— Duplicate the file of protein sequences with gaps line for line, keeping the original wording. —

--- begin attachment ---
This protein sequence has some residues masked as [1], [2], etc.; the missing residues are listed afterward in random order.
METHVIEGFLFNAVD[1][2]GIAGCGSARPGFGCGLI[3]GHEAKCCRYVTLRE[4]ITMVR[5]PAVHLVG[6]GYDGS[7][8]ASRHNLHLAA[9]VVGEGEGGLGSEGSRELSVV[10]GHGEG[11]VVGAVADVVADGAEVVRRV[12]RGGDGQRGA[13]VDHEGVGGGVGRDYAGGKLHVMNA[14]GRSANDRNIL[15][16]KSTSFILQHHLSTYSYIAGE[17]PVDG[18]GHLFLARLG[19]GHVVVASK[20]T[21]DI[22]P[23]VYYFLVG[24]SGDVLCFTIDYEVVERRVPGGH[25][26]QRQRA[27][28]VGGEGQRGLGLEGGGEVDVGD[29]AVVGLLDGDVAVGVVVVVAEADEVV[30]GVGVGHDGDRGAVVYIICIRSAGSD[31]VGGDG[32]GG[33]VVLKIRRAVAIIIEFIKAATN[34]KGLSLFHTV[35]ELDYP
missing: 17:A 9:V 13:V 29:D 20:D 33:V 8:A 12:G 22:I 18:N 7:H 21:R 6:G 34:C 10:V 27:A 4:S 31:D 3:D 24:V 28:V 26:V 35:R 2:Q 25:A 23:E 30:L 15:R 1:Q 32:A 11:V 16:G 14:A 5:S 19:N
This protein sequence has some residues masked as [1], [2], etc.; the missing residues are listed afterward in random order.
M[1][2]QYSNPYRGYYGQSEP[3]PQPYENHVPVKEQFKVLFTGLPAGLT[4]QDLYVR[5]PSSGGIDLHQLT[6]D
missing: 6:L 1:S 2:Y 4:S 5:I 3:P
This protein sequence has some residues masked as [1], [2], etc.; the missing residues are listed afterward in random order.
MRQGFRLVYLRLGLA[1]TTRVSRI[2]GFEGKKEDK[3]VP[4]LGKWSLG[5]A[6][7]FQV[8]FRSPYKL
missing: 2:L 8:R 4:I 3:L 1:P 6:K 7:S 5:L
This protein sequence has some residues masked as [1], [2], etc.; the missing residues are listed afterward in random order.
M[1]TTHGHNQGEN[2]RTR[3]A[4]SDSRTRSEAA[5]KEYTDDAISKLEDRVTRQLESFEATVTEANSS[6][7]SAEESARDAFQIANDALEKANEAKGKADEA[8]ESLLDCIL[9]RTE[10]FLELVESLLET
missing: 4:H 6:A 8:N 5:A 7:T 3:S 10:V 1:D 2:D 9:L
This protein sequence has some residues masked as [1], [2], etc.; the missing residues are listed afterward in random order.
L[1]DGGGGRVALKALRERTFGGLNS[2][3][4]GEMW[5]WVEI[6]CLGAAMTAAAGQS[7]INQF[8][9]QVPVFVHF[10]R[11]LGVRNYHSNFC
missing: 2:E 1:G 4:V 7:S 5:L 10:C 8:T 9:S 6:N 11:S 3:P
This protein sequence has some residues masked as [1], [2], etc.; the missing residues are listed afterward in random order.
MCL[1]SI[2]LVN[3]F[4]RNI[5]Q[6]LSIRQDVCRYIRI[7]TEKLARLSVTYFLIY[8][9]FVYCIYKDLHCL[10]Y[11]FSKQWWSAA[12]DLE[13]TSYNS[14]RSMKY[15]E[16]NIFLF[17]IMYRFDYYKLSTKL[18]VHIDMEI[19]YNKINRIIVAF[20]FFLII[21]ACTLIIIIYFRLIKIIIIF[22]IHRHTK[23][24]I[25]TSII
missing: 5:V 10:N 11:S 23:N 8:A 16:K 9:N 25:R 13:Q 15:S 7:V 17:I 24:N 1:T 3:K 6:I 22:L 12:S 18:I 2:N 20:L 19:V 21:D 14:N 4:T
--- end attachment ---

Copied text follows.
This protein sequence has some residues masked as [1], [2], etc.; the missing residues are listed afterward in random order.
METHVIEGFLFNAVD[1][2]GIAGCGSARPGFGCGLI[3]GHEAKCCRYVTLRE[4]ITMVR[5]PAVHLVG[6]GYDGS[7][8]ASRHNLHLAA[9]VVGEGEGGLGSEGSRELSVV[10]GHGEG[11]VVGAVADVVADGAEVVRRV[12]RGGDGQRGA[13]VDHEGVGGGVGRDYAGGKLHVMNA[14]GRSANDRNIL[15][16]KSTSFILQHHLSTYSYIAGE[17]PVDG[18]GHLFLARLG[19]GHVVVASK[20]T[21]DI[22]P[23]VYYFLVG[24]SGDVLCFTIDYEVVERRVPGGH[25][26]QRQRA[27][28]VGGEGQRGLGLEGGGEVDVGD[29]AVVGLLDGDVAVGVVVVVAEADEVV[30]GVGVGHDGDRGAVVYIICIRSAGSD[31]VGGDG[32]GG[33]VVLKIRRAVAIIIEFIKAATN[34]KGLSLFHTV[35]ELDYP
missing: 17:A 9:V 13:V 29:D 20:D 33:V 8:A 12:G 22:I 18:N 7:H 21:R 6:G 34:C 10:V 27:A 4:S 31:D 3:D 24:V 28:V 26:V 35:R 2:Q 25:A 23:E 30:L 15:R 1:Q 32:A 11:V 16:G 14:A 5:S 19:N
This protein sequence has some residues masked as [1], [2], etc.; the missing residues are listed afterward in random order.
M[1][2]QYSNPYRGYYGQSEP[3]PQPYENHVPVKEQFKVLFTGLPAGLT[4]QDLYVR[5]PSSGGIDLHQLT[6]D
missing: 6:L 1:S 2:Y 4:S 5:I 3:P
This protein sequence has some residues masked as [1], [2], etc.; the missing residues are listed afterward in random order.
MRQGFRLVYLRLGLA[1]TTRVSRI[2]GFEGKKEDK[3]VP[4]LGKWSLG[5]A[6][7]FQV[8]FRSPYKL
missing: 2:L 8:R 4:I 3:L 1:P 6:K 7:S 5:L
This protein sequence has some residues masked as [1], [2], etc.; the missing residues are listed afterward in random order.
M[1]TTHGHNQGEN[2]RTR[3]A[4]SDSRTRSEAA[5]KEYTDDAISKLEDRVTRQLESFEATVTEANSS[6][7]SAEESARDAFQIANDALEKANEAKGKADEA[8]ESLLDCIL[9]RTE[10]FLELVESLLET
missing: 4:H 6:A 8:N 5:A 7:T 3:S 10:V 1:D 2:D 9:L
This protein sequence has some residues masked as [1], [2], etc.; the missing residues are listed afterward in random order.
L[1]DGGGGRVALKALRERTFGGLNS[2][3][4]GEMW[5]WVEI[6]CLGAAMTAAAGQS[7]INQF[8][9]QVPVFVHF[10]R[11]LGVRNYHSNFC
missing: 2:E 1:G 4:V 7:S 5:L 10:C 8:T 9:S 6:N 11:S 3:P
This protein sequence has some residues masked as [1], [2], etc.; the missing residues are listed afterward in random order.
MCL[1]SI[2]LVN[3]F[4]RNI[5]Q[6]LSIRQDVCRYIRI[7]TEKLARLSVTYFLIY[8][9]FVYCIYKDLHCL[10]Y[11]FSKQWWSAA[12]DLE[13]TSYNS[14]RSMKY[15]E[16]NIFLF[17]IMYRFDYYKLSTKL[18]VHIDMEI[19]YNKINRIIVAF[20]FFLII[21]ACTLIIIIYFRLIKIIIIF[22]IHRHTK[23][24]I[25]TSII
missing: 5:V 10:N 11:S 23:N 8:A 16:K 9:N 25:R 13:Q 15:S 7:V 17:I 24:N 1:T 3:K 6:I 22:L 12:S 18:I 2:N 20:L 19:V 21:D 14:N 4:T